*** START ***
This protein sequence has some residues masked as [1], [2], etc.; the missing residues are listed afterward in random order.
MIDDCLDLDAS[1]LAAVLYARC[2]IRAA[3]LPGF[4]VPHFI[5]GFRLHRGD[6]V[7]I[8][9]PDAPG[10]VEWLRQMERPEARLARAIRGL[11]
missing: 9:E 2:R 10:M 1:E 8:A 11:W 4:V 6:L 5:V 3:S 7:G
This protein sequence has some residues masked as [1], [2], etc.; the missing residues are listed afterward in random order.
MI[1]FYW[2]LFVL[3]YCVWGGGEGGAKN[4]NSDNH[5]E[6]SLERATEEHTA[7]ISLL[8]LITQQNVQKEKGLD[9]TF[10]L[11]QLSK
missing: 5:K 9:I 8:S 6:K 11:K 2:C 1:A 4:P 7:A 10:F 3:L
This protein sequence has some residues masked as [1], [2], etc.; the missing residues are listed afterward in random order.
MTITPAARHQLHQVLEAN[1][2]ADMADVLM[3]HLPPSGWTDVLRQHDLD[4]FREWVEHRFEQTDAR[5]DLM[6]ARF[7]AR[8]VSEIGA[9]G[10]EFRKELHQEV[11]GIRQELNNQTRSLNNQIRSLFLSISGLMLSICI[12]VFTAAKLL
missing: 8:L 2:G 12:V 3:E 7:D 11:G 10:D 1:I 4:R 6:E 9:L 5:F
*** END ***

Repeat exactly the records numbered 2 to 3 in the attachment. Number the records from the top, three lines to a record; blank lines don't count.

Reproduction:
This protein sequence has some residues masked as [1], [2], etc.; the missing residues are listed afterward in random order.
MI[1]FYW[2]LFVL[3]YCVWGGGEGGAKN[4]NSDNH[5]E[6]SLERATEEHTA[7]ISLL[8]LITQQNVQKEKGLD[9]TF[10]L[11]QLSK
missing: 5:K 9:I 8:S 6:K 11:K 2:C 1:A 4:P 7:A 10:F 3:L
This protein sequence has some residues masked as [1], [2], etc.; the missing residues are listed afterward in random order.
MTITPAARHQLHQVLEAN[1][2]ADMADVLM[3]HLPPSGWTDVLRQHDLD[4]FREWVEHRFEQTDAR[5]DLM[6]ARF[7]AR[8]VSEIGA[9]G[10]EFRKELHQEV[11]GIRQELNNQTRSLNNQIRSLFLSISGLMLSICI[12]VFTAAKLL
missing: 8:L 2:G 12:V 3:E 7:D 11:G 10:D 1:I 4:R 6:E 9:L 5:F